How Does A House Arrest Ankle Bracelet Work?

Written by J. Hirby and Fact Checked by The Law Dictionary Staff  

Socialite and reality television star Paris Hilton is no stranger to making scandalous news headlines, but she truly outdid herself in 2007. While serving a term of probation for driving under the influence in California, Hilton was ordered to serve 45 days in a detention facility for a number of violations of her supervised release. After spending just a few days in jail, prison officials feared Hilton would suffer a major nervous breakdown, and so they transferred her to home confinement and monitored her with an electronic ankle bracelet.

Community Corrections, House Arrest and Pretrial Confinement

In several jurisdictions within the United States, electronic ankle bracelets are used in lieu of keeping defendants in custody. Prison overcrowding and inmate warehousing are major concerns in the criminal justice system, and the cost of keeping defendants in jail is a burden on taxpayers. House arrest and home confinement are part of community corrections, a strategy that can help prevent the growth of the prison industrial complex. Keeping defendants in jail before trial is also a costly and risky endeavor.

Types of Ankle Monitoring Devices

Electronic ankle bracelets are often used for community corrections efforts. The type of bracelet that Paris Hilton wore is used in conjunction with a radio frequency base unit that is connected to a traditional telephone line. The reports sent over the phone by the base unit are usually monitored by a third-party contractor, although some law enforcement agencies take care of this function in some jurisdictions.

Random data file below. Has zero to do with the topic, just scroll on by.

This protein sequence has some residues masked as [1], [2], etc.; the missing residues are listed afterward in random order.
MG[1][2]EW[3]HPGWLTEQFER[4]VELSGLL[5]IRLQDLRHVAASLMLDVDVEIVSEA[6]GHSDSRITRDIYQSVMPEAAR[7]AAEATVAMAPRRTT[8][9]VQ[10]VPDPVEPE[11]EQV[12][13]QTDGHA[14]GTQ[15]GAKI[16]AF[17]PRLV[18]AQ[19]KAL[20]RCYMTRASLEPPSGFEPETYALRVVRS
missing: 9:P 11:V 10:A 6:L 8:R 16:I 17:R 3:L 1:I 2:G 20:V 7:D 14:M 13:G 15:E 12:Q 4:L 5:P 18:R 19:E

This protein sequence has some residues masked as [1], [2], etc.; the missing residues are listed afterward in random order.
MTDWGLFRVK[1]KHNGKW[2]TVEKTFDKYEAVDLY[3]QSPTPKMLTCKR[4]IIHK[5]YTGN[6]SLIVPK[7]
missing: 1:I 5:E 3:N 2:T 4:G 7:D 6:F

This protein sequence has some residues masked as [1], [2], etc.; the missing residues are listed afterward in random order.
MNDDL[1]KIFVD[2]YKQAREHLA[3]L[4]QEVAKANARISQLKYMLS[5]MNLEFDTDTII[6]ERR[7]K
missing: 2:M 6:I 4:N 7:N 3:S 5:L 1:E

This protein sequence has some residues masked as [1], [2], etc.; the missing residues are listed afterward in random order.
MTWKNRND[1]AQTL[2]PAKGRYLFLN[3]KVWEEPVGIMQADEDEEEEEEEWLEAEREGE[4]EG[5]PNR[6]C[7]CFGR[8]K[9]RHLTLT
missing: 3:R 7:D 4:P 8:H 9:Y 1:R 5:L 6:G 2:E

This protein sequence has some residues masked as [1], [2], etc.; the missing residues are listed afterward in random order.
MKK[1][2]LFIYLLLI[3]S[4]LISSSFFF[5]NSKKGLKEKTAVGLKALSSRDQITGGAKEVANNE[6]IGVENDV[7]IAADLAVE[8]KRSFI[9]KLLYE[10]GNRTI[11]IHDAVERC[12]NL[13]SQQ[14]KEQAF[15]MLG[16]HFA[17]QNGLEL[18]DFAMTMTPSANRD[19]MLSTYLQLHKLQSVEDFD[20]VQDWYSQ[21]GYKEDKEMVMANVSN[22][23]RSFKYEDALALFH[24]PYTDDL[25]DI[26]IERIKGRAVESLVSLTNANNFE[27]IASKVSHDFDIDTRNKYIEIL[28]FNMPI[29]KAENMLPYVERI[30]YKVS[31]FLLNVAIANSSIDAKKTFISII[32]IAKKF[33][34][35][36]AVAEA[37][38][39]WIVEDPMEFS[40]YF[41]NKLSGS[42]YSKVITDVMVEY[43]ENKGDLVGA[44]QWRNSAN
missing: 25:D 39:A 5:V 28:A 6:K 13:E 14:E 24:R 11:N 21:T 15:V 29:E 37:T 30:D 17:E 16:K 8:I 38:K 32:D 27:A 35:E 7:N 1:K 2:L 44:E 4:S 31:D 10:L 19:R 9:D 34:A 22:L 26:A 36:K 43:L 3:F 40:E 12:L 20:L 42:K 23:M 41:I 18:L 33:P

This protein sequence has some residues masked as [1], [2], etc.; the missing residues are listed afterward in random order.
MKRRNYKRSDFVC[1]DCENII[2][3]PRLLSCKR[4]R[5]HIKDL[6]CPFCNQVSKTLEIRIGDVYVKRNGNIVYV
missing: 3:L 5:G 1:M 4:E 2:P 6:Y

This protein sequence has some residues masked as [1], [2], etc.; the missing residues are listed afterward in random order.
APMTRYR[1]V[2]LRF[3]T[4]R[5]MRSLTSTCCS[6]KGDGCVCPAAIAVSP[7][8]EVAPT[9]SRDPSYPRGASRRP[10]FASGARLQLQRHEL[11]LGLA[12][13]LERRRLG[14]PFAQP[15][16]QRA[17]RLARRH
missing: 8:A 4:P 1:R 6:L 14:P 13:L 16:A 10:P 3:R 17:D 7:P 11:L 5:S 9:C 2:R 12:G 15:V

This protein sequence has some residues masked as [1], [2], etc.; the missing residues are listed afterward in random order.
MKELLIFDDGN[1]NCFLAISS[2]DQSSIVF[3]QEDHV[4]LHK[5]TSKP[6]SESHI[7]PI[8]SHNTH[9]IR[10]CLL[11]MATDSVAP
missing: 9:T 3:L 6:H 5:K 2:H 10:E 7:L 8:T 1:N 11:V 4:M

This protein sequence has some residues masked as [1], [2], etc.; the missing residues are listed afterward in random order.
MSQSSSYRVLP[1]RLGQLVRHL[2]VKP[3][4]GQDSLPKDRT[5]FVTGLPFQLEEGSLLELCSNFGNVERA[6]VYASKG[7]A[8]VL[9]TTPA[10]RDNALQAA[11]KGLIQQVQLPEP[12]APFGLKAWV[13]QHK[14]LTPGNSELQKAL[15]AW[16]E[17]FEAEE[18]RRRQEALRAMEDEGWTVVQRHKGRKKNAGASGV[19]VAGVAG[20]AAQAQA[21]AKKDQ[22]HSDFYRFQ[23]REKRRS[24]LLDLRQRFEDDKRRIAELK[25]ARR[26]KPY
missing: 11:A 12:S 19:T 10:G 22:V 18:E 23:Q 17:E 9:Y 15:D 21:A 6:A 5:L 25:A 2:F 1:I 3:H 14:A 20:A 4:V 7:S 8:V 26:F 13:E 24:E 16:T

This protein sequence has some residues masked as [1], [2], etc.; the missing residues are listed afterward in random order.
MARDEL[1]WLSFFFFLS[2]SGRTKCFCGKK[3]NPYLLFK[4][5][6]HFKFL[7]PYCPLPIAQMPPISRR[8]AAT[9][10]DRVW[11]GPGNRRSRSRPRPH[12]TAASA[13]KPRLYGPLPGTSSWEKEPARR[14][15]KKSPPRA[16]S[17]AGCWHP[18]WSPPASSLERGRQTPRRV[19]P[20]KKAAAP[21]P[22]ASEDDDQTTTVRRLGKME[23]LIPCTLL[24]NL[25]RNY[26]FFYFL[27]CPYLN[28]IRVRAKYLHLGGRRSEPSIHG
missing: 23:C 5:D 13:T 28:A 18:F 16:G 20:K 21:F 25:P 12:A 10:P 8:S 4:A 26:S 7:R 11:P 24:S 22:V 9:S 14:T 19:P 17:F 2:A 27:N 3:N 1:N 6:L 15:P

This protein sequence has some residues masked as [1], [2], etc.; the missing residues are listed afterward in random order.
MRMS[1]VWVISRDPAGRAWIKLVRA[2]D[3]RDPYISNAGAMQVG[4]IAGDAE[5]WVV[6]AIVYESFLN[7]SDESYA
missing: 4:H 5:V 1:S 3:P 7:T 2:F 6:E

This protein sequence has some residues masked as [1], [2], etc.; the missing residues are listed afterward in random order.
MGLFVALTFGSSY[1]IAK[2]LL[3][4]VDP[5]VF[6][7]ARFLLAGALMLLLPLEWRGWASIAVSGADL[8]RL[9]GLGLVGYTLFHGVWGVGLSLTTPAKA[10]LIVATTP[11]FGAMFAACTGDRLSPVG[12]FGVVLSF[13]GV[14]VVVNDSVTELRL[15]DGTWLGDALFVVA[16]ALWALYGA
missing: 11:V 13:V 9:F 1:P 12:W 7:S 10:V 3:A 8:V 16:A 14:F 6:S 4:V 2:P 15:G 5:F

The ankle monitor is a sturdy and waterproof electronic device that cannot be removed; it will alert the base unit if it is tampered with, and the maximum range of this system is usually 3,000 ft within the radius of the base unit. Should the defendant move out of range, the base unit will emit a loud alarm and the monitoring agency will be notified immediately.

Defendants on home confinement may be allowed to work or go to school while wearing the device; to this end, the monitoring agency is notified of the job or class schedule so that the defendant is not mistakenly labeled as a fugitive.

The other type of ankle bracelet uses Global Positioning System (GPS) technology and requires a mobile phone to be carried by the defendant in some cases. Some GPS ankle monitors incorporate the mobile phone into the device. In recent years, GPS ankle bracelets have been used to enforce restraining orders.

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